And let’s not even talk about having to charge the silly thing. It would always be dead, and that’s not good. I can barely remember to keep my Wii remotes and pads and other Wii garbage charged, and I don’t use those things regularly the way I use the Apple TV and its remote.

All this is to say that I think there are significant problems with a touch screen remote for the Apple TV. Now, Apple may well do it because they are infatuated with touch screens. But at the moment I remain completely unconvinced that this is the right direction.

The Box

This does feel very much like something that would come out of the current design esthetic of Apple. But again I think the problem is cost. While this looks like a beautiful device, I don’t think they could manufacture and sell something like this for $99. I do agree that 4K would be nice so they could be ahead of that curve (elsewhere, Martin talked about it being 4K), but that is, again, a huge cost at the moment since the technology is new. Also, getting rid of the Optical Audio out and the Ethernet port is not a great idea. Unfortunately, I do think those two things are the most likely for the next generation Apple TV because Apple does have a tendency to slightly over-simplify, which actually slightly complicates things.

Despite what many analysts and even the average person may think, I believe a connected set-top box is the way to continue forward for Apple. So many analysts and average consumers think they want Apple to manufacture a whole TV, but stop and think about that for a moment. That just won’t work on so many levels. This market is pretty much at rock bottom. You can buy TVs that work just fine (for most people) for under $1,000.00. There’s no way Apple could meet their own design expectations at that price and produce something with Apple-like quality. Plus people tend to buy a TV and hang on to it for years and years and years. This would prevent Apple from properly innovating in the hardware and resolution areas and otherwise, and easily get it to the people. Hardware running advanced and modern software can quickly become outpaced by the advancements of that software and its updates. The reason we can keep our current TVs for so long is because the software is already such complete and utter garbage and we avoid that portion of our TVs all that we can (at least I certainly do). And so we connect things like Apple TVs with better software and good outputs to our TVs so that we can improve our experience that way. Aside from the initial setup, I cannot recall the last time I made the trek into the barren wasteland of the menu structure of my TV’s software. I shudder to think that I might have to again sometime in the future.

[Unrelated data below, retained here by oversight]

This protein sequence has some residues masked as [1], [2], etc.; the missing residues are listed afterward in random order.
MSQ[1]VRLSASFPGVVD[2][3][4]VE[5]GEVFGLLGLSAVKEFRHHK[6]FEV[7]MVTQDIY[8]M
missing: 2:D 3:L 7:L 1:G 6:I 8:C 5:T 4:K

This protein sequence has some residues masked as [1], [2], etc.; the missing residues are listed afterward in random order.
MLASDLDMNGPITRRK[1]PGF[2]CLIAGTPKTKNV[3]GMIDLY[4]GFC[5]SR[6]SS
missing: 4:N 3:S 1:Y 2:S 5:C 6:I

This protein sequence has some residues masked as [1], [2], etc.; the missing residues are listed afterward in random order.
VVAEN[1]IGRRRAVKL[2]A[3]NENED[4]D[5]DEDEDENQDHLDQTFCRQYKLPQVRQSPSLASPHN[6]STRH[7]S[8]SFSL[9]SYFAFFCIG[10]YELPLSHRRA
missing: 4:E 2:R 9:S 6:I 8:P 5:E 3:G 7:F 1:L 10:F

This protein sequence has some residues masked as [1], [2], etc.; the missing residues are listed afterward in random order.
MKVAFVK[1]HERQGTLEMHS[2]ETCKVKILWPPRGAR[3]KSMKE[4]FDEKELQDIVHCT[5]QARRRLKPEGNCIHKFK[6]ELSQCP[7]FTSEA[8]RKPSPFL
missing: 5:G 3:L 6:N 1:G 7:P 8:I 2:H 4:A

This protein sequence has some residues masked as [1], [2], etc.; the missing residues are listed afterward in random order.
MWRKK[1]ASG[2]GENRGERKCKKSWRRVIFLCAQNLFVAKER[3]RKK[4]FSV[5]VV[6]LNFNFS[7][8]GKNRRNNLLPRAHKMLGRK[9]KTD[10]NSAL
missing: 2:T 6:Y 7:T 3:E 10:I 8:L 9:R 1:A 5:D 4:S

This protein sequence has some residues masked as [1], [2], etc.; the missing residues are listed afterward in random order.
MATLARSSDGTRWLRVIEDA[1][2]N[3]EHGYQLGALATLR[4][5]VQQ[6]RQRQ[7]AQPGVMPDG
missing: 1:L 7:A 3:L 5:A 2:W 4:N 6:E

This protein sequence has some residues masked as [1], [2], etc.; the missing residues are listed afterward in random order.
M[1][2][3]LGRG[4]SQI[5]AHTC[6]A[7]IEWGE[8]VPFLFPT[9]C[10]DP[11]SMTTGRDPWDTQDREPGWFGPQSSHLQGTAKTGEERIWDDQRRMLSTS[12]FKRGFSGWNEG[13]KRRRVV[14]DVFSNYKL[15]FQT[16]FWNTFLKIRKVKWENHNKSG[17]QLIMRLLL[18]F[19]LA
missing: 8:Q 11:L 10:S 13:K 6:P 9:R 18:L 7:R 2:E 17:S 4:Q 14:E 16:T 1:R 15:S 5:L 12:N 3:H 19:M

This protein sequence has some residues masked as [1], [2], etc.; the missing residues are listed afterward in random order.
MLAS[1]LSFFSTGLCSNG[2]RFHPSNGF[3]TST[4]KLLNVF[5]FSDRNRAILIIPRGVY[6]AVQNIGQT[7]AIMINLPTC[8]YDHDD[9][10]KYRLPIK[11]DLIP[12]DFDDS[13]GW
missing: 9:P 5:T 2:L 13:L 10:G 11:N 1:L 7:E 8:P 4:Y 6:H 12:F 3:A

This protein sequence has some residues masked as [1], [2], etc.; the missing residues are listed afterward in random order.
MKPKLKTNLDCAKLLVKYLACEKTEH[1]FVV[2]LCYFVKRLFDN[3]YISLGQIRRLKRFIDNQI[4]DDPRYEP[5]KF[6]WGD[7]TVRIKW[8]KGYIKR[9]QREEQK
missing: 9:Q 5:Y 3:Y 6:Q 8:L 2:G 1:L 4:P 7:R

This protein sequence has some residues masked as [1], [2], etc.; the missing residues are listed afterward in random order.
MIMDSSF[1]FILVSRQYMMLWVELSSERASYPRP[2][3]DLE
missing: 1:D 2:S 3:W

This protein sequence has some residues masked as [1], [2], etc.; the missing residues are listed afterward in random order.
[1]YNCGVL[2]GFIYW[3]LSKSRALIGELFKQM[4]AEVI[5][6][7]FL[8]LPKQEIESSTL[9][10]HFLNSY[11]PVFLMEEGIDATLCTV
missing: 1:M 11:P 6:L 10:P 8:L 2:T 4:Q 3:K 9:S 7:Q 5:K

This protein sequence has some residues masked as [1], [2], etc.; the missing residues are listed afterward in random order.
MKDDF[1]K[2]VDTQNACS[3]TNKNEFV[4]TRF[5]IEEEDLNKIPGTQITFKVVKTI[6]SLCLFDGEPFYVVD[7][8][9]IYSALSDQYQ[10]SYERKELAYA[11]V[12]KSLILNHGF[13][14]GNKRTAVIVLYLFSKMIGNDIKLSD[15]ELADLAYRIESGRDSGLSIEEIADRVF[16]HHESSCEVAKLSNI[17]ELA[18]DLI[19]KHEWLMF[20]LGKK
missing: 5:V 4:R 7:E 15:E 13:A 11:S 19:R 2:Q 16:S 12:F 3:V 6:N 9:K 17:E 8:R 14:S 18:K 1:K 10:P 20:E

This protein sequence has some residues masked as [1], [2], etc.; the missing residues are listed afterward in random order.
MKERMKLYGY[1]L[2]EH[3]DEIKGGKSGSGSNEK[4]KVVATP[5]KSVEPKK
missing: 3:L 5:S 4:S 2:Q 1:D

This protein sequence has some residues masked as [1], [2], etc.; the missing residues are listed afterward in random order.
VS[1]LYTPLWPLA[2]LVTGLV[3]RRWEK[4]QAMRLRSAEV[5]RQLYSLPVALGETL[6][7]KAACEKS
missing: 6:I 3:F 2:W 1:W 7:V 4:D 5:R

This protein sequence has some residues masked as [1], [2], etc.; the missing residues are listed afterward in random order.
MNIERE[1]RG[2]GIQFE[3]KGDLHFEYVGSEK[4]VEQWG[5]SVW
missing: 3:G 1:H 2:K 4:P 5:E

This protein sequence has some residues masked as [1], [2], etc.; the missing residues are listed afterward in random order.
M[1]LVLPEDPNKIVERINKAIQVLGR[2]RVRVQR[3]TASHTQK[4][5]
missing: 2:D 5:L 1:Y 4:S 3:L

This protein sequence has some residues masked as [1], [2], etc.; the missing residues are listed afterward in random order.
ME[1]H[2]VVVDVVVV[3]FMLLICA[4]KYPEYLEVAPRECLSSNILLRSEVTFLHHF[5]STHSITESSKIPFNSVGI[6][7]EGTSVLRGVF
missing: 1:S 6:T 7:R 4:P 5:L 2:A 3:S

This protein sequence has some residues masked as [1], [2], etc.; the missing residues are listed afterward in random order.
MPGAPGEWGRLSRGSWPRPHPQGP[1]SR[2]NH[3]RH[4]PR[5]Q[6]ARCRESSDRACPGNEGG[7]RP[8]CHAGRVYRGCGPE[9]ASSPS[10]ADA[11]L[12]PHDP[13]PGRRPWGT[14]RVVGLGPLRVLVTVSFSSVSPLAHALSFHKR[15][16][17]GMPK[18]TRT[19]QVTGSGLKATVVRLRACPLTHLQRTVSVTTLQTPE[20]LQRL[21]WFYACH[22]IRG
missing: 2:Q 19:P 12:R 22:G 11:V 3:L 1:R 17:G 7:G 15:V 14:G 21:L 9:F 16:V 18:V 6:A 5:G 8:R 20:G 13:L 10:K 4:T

But I connected a box with Good software to that TV and I’m happy. The picture quality is good enough for home viewing. And I can replace that box this year or next for $99 when the time comes and completely upgrade my experience. What do you do if you have a $1,000 TV from Apple?

Bonus Round: Gaming Remote

Sure, it’s kind of a cool idea, but it’s never going to happen so don’t hold your breath. Apple thinks this is the past, not the future.